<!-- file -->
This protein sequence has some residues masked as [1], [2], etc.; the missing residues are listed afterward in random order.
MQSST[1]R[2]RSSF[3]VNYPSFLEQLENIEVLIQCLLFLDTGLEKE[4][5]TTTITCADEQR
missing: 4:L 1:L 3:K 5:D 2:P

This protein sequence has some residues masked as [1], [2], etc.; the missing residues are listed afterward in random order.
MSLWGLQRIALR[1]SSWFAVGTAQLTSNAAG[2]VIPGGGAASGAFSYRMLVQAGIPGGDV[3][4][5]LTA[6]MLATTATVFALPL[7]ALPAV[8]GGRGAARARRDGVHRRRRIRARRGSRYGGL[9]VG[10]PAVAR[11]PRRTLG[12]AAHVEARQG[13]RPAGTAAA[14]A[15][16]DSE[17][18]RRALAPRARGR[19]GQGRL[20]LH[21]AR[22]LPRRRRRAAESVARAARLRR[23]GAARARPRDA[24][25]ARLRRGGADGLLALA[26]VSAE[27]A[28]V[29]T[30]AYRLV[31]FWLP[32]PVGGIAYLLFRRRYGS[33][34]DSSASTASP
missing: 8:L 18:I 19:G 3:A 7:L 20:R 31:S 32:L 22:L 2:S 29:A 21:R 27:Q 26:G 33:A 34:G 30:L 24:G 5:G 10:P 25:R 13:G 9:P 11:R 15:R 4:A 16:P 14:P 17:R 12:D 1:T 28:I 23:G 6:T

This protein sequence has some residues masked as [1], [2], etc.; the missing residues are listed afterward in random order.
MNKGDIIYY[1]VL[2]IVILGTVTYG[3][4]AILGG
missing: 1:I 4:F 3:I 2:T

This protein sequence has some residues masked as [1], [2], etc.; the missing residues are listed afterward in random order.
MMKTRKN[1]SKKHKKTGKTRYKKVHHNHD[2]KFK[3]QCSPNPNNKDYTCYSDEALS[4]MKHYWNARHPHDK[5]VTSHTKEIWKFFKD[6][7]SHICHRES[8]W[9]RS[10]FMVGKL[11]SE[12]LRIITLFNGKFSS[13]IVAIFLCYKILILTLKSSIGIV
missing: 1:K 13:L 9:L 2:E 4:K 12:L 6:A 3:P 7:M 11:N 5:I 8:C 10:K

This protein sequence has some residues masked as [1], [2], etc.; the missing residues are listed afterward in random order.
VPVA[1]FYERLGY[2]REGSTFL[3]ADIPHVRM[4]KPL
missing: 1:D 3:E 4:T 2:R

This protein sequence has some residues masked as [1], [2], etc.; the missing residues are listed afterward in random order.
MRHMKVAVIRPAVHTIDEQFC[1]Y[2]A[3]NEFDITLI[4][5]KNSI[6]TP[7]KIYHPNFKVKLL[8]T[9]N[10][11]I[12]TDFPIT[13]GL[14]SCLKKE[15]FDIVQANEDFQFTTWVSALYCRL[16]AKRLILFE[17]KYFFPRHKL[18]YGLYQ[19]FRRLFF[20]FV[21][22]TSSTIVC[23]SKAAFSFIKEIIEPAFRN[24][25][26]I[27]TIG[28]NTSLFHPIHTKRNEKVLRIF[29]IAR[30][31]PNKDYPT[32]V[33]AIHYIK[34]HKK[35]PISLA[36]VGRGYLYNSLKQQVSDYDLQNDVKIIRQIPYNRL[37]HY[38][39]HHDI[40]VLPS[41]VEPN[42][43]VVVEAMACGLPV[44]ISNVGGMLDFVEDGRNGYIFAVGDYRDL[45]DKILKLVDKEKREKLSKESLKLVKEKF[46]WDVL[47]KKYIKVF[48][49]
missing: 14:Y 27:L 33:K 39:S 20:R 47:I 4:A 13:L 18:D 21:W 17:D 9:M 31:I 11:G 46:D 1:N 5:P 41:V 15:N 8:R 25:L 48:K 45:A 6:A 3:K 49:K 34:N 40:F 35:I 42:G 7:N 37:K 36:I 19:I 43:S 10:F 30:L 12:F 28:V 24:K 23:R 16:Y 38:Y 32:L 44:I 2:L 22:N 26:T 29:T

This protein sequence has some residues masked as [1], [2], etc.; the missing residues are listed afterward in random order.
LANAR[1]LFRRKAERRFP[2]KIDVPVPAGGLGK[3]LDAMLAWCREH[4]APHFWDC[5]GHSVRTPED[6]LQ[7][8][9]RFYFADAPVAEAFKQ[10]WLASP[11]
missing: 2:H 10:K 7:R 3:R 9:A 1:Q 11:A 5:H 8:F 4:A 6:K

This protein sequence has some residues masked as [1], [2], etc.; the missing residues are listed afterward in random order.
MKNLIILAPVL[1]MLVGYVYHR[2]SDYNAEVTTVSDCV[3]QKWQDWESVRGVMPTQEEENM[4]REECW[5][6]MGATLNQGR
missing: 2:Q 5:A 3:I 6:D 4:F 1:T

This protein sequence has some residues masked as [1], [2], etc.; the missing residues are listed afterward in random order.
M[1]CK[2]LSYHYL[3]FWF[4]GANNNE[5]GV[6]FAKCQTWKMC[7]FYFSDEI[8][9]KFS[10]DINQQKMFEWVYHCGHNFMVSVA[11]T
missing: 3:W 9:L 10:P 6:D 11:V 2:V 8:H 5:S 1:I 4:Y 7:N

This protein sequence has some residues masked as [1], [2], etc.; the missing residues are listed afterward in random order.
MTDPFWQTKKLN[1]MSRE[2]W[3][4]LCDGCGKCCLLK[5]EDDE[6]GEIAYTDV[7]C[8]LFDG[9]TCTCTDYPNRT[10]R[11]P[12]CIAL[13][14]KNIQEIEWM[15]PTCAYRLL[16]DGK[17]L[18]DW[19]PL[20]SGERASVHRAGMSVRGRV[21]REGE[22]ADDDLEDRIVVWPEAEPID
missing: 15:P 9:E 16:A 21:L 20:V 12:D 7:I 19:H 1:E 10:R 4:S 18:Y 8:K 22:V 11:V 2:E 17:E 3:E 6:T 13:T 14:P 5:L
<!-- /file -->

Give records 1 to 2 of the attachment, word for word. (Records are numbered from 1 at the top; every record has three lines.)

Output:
This protein sequence has some residues masked as [1], [2], etc.; the missing residues are listed afterward in random order.
MQSST[1]R[2]RSSF[3]VNYPSFLEQLENIEVLIQCLLFLDTGLEKE[4][5]TTTITCADEQR
missing: 4:L 1:L 3:K 5:D 2:P

This protein sequence has some residues masked as [1], [2], etc.; the missing residues are listed afterward in random order.
MSLWGLQRIALR[1]SSWFAVGTAQLTSNAAG[2]VIPGGGAASGAFSYRMLVQAGIPGGDV[3][4][5]LTA[6]MLATTATVFALPL[7]ALPAV[8]GGRGAARARRDGVHRRRRIRARRGSRYGGL[9]VG[10]PAVAR[11]PRRTLG[12]AAHVEARQG[13]RPAGTAAA[14]A[15][16]DSE[17][18]RRALAPRARGR[19]GQGRL[20]LH[21]AR[22]LPRRRRRAAESVARAARLRR[23]GAARARPRDA[24][25]ARLRRGGADGLLALA[26]VSAE[27]A[28]V[29]T[30]AYRLV[31]FWLP[32]PVGGIAYLLFRRRYGS[33][34]DSSASTASP
missing: 8:L 18:I 19:G 3:A 7:L 20:R 31:S 32:L 22:L 2:S 29:A 21:R 27:Q 26:G 33:A 34:G 30:L 24:G 5:G 10:P 25:R 13:G 9:P 11:R 15:R 4:A 16:P 14:P 17:R 12:D 1:T 28:I 23:G 6:T